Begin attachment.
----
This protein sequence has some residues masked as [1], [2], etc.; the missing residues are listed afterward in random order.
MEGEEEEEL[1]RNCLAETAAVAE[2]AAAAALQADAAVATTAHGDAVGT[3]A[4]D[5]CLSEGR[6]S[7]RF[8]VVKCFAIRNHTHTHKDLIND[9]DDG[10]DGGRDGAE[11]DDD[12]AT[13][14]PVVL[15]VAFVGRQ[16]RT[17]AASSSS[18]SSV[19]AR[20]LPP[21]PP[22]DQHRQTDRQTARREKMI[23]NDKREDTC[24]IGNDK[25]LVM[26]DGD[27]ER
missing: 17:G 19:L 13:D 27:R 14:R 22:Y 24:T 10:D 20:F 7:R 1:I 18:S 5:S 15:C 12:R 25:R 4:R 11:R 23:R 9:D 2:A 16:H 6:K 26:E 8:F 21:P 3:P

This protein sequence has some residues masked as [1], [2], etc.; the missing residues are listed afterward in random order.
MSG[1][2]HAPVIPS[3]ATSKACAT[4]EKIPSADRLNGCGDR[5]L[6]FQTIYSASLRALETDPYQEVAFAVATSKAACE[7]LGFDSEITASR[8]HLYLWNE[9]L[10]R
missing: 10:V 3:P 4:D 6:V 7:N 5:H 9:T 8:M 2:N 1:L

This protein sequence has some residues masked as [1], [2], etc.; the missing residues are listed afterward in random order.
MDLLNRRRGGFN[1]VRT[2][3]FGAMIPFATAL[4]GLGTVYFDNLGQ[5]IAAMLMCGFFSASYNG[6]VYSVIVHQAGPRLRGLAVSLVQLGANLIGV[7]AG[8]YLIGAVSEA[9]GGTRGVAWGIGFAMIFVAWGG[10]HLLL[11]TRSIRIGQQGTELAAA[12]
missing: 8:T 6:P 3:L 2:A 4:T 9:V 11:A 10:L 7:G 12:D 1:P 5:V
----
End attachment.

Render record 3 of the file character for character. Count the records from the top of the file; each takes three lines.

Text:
This protein sequence has some residues masked as [1], [2], etc.; the missing residues are listed afterward in random order.
MDLLNRRRGGFN[1]VRT[2][3]FGAMIPFATAL[4]GLGTVYFDNLGQ[5]IAAMLMCGFFSASYNG[6]VYSVIVHQAGPRLRGLAVSLVQLGANLIGV[7]AG[8]YLIGAVSEA[9]GGTRGVAWGIGFAMIFVAWGG[10]HLLL[11]TRSIRIGQQGTELAAA[12]
missing: 8:T 6:P 3:L 2:A 4:T 9:V 11:A 10:L 7:G 12:D 1:P 5:V